Ashley v Times Newspapers Limited

Reference: [2021] EWHC 2082 (QB)

Court: Queen's Bench Division

Judge: Saini J

Date of judgment: 23 Jul 2021

Summary: Defamation - Libel - Trial of Preliminary Issues - Meaning - Defamatory imputation - Statement of fact / expression of opinion - Whether the repetition rule is engaged - Multiple publications

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Appearances: Adam Speker QC - Leading Counsel (Claimant)  Victoria Jolliffe (Claimant) 

Instructing Solicitors: Carter-Ruck for the Claimant

Facts

Between 16 and 18 July 2020, the Defendant, the publisher of The Times, published seven articles in various formats billed as a Times Investigation into a mobile phone service company called Sport Mobile and the person who ran it, John Shepherd. The newspaper reported upon claims made by Mr Shepherd in covert recordings that he had ‘fixed’ the mobile phone records of his clients, including ‘protecting’ texts and calls of the Claimant, the Chief Executive Officer and majority shareholder of Frasers Group plc, formerly Sports Direct International plc, when he was involved in a high-profile commercial dispute in 2017 (Blue v Ashley [2017] EWHC 1928).

The Claimant complained about his inclusion in these articles and issued a Claim Form on 28 January 2021. The parties agreed to a trial of three preliminary issues – meaning, defamatory imputation and whether the statements were or included statements of opinion – which came on before Mr Justice Saini on 18 July 2021. The parties largely agreed on how to read multiple articles in hard copy publications and online. On meaning, the Claimant contended that the repetition rule was engaged, that the articles bore Chase level 1 or Chase level 2 meanings, were defamatory of him and were statements of fact. The Defendant argued that the articles were not defamatory at all of the Claimant, that the reader would have understood that Mr Shepherd’s statements were boasts and that the words included the opinion that these were boasts which were undermined by the facts.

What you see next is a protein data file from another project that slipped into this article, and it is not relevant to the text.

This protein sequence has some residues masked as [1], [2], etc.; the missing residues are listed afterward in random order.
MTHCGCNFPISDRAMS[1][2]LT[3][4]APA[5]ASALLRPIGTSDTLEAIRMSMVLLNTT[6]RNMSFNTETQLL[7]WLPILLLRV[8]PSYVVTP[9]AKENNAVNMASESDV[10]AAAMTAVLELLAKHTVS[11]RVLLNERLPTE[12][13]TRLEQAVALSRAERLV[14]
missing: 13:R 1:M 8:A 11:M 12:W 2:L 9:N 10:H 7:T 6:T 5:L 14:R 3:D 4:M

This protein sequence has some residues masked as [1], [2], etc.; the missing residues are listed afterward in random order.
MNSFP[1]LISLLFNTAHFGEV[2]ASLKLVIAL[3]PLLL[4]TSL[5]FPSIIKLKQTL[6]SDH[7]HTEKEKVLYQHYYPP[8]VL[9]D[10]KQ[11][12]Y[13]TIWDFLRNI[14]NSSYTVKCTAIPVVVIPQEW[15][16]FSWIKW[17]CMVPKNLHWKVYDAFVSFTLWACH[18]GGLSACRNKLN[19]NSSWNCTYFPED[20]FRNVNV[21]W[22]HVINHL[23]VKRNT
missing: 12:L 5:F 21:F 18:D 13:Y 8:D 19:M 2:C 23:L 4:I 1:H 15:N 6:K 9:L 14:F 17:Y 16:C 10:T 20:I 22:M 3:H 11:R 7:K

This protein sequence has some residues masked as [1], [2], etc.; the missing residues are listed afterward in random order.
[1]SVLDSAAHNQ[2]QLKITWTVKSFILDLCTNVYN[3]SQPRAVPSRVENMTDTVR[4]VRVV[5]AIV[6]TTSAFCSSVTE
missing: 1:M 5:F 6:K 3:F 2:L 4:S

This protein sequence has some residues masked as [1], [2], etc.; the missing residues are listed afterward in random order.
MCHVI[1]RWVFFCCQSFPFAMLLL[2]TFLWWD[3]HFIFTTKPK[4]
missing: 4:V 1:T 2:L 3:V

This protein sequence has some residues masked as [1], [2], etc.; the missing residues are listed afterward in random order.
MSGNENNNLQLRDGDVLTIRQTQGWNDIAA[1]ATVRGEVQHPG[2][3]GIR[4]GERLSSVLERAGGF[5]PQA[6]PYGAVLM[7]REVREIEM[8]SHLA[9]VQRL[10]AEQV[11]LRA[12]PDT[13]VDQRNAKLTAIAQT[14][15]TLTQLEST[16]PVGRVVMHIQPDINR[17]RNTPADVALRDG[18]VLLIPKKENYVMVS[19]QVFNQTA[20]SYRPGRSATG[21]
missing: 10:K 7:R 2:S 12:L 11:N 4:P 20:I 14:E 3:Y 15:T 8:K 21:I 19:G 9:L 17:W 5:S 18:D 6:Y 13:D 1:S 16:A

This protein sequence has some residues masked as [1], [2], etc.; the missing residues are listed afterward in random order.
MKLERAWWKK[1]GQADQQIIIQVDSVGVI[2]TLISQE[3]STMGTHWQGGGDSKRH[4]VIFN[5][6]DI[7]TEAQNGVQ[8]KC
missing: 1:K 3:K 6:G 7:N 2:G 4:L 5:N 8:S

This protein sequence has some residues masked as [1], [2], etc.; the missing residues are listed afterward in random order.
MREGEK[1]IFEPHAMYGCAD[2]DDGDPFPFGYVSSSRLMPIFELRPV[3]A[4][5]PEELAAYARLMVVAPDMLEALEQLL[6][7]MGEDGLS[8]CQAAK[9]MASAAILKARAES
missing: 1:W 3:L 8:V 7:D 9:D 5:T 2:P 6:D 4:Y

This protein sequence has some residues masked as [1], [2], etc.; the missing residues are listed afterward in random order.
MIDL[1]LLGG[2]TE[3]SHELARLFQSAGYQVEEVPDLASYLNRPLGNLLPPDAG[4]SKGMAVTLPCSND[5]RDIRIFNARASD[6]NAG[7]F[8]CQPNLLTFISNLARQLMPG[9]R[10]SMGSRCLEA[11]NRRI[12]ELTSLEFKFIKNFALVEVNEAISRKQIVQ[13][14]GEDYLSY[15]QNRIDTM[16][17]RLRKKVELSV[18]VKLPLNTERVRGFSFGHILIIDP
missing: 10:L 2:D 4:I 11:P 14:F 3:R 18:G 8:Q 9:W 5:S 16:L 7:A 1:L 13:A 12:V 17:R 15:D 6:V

Issue

  1. Whether the repetition rule was engaged
  2. The natural and ordinary meanings of each of the seven articles sued upon
  3. Whether, in the meaning found, the words were defamatory of the Claimant
  4. Whether the words were or included expressions of opinion

Held

  1. The repetition rule was engaged on the facts because the articles were reporting upon statements made by Mr Shepherd. However, the rule could not be applied mechanistically to the determination of meaning. It does not in and of itself turn a report of another’s accusation into an accusation by the publisher of guilt on Chase level 1.
  2. All the articles bore the natural and ordinary meaning that there are grounds to suspect that John Shepherd and his company Sport Mobile helped the Claimant in avoiding disclosure of potentially relevant text messages and phone records in the 2017 High Court proceedings brought by Mr Blue. In addition one of the articles published in hard copy and online bore the additional meaning that there are grounds to suspect that the Claimant knew that Sport Mobile could have obtained his text message records while telling the court he could not get those messages. These were Chase level 2 meanings.
  3. The meanings are defamatory of the Claimant at common law. They relate to the Claimant’s conduct in High Court litigation, specifically withholding or hiding or protecting information that he should have provided to the other side. That is clearly improper conduct, applying the shared values of society.
  4. The defamatory imputations are plainly factual.

Comment

A further decision on meaning, with some useful discussion on the repetition rule and how to read articles that appear in different places in hard copy publications and online.